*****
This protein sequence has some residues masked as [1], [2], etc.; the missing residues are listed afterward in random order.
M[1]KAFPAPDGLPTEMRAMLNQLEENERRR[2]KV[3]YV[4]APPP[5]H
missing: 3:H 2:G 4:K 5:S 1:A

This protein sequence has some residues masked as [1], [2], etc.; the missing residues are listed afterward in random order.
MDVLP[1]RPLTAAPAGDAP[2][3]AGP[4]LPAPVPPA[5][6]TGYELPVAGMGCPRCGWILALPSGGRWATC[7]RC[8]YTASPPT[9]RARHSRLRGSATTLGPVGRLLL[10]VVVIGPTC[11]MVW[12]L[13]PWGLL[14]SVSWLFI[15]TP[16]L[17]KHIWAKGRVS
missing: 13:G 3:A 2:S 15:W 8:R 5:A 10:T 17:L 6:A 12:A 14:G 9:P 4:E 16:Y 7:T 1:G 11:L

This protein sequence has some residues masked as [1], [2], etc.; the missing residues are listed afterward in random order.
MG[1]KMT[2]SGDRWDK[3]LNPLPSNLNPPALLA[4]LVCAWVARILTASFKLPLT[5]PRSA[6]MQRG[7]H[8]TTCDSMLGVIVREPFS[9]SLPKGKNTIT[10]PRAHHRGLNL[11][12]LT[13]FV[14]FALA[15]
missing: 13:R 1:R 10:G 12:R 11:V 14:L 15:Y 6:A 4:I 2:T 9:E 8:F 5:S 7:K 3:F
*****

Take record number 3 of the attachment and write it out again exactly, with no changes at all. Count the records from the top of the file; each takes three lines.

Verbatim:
This protein sequence has some residues masked as [1], [2], etc.; the missing residues are listed afterward in random order.
MG[1]KMT[2]SGDRWDK[3]LNPLPSNLNPPALLA[4]LVCAWVARILTASFKLPLT[5]PRSA[6]MQRG[7]H[8]TTCDSMLGVIVREPFS[9]SLPKGKNTIT[10]PRAHHRGLNL[11][12]LT[13]FV[14]FALA[15]
missing: 13:R 1:R 10:G 12:R 11:V 14:L 15:Y 6:A 4:I 2:T 9:E 8:F 5:S 7:K 3:F